Challenges must be faced head on
April 18, 2012
When beginning and maintaining a small business, a bevy of challenges will present themselves on a daily basis. While this can be a stressful and worrisome time for both business leaders and regular employees alike, it is best for all involved to approach a problem with a level head and the knowledge that almost all obstacles can be overcome.
For obstacles of all kinds, from employee issues to snafus with finance software, instead of avoiding the problem or pushing it off until the last minute, the best and most effective solutions come when a leader analyzes the issue and brainstorms for fixes right away.
?Ask the important questions
Black Enterprise suggested that these key questions should be asked before approaching a problem by an administrator: Is this something that definitely needs to be fixed to help the business and its employees? Do I fully understand the problem and have I completely analyzed the possible solutions? What was my personal involvement in the problem and what can be learned from it?
The questions proposed by Black Enterprise allows small business owners to eliminate the emotional aspect of the issue at hand and can identify the factors that caused the problem, which can prevent similar events from occurring again.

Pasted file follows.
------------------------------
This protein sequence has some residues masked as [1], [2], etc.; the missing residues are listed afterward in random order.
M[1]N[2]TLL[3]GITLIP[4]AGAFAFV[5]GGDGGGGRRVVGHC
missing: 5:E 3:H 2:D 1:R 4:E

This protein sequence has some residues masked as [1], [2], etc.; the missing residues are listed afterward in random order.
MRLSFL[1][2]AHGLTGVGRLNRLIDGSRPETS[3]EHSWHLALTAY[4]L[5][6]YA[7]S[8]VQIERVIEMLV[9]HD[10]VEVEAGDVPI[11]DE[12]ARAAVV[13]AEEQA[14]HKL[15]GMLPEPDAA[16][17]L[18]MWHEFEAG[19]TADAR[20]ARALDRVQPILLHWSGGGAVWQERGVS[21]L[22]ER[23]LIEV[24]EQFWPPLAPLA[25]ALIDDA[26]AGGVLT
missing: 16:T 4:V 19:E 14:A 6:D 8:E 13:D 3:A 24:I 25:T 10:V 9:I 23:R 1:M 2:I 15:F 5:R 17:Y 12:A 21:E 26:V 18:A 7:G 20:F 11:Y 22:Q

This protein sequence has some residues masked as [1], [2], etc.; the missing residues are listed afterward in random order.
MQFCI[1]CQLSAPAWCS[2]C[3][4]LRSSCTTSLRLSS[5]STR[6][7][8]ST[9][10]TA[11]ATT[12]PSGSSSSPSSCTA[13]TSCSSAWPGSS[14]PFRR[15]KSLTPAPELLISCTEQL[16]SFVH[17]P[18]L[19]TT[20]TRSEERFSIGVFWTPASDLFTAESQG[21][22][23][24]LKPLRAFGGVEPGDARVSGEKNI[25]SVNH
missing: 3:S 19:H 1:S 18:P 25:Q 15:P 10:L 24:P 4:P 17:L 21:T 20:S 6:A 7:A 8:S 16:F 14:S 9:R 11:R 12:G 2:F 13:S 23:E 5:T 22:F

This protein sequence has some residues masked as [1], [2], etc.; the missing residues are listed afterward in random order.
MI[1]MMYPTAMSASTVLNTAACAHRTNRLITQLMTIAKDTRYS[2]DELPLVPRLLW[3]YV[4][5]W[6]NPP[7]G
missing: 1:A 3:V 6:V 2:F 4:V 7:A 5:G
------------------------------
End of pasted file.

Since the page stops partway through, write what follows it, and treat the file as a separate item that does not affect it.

Being inquisitive when a problem arises is one of the most important actions to take. Questions can get down to the root of a problem and spawn discussions on possible solutions. According to Business Know-How, asking extensive questions can often uncover other problems that may have contributed to the original blunder.
Business leaders must have certain attributes in order to figure out the best plan of action the company needs to take in order to rectify the problem, suggested Business Know-How. To solve problems, the source said, an obstacle must be approached in an analytical, open-minded, patient and inquisitive manner.
Identify the cause of the problem
James Cooper, founder of business development company Mimosa Planet, explained in his business blog that most company problems have two root issues - money and time. From there, specific challenges can be identified, Cooper indicated, and the owner can decide if it's an issue that needs to be dealt with by management or the team as a whole.
Black Enterprise also noted that if a worker owns up to mistakes or approaches a major blunder calmly and quickly, other peers will usually respect and appreciate the efforts made.